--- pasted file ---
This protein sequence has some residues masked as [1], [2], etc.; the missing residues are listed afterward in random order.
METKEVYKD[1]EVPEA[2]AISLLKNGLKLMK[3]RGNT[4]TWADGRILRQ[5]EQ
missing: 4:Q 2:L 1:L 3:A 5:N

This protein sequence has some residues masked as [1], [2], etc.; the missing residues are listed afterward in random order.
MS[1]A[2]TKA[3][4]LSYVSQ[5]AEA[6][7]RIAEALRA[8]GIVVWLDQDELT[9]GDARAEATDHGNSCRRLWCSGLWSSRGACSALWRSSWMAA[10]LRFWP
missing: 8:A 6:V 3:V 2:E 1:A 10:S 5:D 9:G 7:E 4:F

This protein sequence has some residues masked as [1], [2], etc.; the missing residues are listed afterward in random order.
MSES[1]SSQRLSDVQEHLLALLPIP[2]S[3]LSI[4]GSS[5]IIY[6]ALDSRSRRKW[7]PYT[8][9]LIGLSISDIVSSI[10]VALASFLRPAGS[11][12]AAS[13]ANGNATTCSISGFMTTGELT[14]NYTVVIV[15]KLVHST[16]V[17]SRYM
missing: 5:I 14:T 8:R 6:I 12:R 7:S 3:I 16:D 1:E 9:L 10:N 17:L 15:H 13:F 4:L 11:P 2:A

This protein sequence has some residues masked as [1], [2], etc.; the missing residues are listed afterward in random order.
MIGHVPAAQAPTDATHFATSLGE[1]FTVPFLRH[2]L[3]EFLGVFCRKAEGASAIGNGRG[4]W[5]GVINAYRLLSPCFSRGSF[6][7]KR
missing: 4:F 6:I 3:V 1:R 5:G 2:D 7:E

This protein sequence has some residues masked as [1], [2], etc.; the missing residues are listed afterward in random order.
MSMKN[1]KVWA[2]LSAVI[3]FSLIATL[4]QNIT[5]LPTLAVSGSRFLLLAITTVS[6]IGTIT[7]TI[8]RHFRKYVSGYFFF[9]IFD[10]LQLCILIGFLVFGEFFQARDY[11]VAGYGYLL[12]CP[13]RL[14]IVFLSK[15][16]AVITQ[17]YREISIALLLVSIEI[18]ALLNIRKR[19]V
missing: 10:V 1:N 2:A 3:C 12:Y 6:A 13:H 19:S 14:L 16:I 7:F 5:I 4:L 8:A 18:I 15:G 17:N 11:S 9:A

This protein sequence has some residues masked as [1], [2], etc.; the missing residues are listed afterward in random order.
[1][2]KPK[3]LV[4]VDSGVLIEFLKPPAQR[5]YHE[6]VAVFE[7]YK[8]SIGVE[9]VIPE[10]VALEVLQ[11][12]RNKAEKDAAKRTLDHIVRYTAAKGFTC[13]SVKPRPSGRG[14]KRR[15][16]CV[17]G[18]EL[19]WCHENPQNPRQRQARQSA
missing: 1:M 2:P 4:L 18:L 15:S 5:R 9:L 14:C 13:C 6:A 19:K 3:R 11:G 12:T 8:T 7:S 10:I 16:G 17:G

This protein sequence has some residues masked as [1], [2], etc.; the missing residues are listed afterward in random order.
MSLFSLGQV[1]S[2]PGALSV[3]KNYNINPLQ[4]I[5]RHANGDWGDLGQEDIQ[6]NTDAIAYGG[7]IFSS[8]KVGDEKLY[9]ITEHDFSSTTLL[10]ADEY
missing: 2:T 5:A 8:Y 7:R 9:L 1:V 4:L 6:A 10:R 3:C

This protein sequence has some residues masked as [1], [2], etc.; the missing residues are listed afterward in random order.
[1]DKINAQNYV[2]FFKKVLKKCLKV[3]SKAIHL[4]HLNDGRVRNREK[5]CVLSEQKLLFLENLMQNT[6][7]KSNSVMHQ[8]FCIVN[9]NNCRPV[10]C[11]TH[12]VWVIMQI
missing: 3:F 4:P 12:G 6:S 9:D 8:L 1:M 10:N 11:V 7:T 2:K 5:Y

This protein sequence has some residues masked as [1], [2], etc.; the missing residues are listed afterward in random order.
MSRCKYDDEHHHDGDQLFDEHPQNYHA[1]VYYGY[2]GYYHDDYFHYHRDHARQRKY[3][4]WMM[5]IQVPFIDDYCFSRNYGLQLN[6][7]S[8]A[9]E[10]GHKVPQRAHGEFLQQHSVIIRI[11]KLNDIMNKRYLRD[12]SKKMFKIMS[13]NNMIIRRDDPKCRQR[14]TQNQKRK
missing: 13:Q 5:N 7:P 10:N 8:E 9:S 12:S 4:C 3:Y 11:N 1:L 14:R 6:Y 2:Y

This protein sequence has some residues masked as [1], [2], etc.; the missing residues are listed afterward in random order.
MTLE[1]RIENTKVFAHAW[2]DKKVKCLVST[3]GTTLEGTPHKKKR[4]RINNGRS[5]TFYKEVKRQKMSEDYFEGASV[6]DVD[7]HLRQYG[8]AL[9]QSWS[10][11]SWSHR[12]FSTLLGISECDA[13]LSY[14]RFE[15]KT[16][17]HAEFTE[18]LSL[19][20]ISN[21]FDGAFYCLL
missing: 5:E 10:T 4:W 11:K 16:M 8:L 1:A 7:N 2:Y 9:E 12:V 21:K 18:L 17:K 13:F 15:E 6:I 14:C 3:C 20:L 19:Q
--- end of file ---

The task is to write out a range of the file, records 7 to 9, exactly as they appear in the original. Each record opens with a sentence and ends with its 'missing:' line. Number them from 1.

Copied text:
This protein sequence has some residues masked as [1], [2], etc.; the missing residues are listed afterward in random order.
MSLFSLGQV[1]S[2]PGALSV[3]KNYNINPLQ[4]I[5]RHANGDWGDLGQEDIQ[6]NTDAIAYGG[7]IFSS[8]KVGDEKLY[9]ITEHDFSSTTLL[10]ADEY
missing: 2:T 5:A 8:Y 7:R 9:L 1:V 4:L 6:A 10:R 3:C

This protein sequence has some residues masked as [1], [2], etc.; the missing residues are listed afterward in random order.
[1]DKINAQNYV[2]FFKKVLKKCLKV[3]SKAIHL[4]HLNDGRVRNREK[5]CVLSEQKLLFLENLMQNT[6][7]KSNSVMHQ[8]FCIVN[9]NNCRPV[10]C[11]TH[12]VWVIMQI
missing: 3:F 4:P 12:G 6:S 9:D 8:L 1:M 10:N 11:V 7:T 2:K 5:Y

This protein sequence has some residues masked as [1], [2], etc.; the missing residues are listed afterward in random order.
MSRCKYDDEHHHDGDQLFDEHPQNYHA[1]VYYGY[2]GYYHDDYFHYHRDHARQRKY[3][4]WMM[5]IQVPFIDDYCFSRNYGLQLN[6][7]S[8]A[9]E[10]GHKVPQRAHGEFLQQHSVIIRI[11]KLNDIMNKRYLRD[12]SKKMFKIMS[13]NNMIIRRDDPKCRQR[14]TQNQKRK
missing: 13:Q 5:N 7:P 10:N 8:E 9:S 12:S 4:C 3:Y 11:N 1:L 14:R 6:Y 2:Y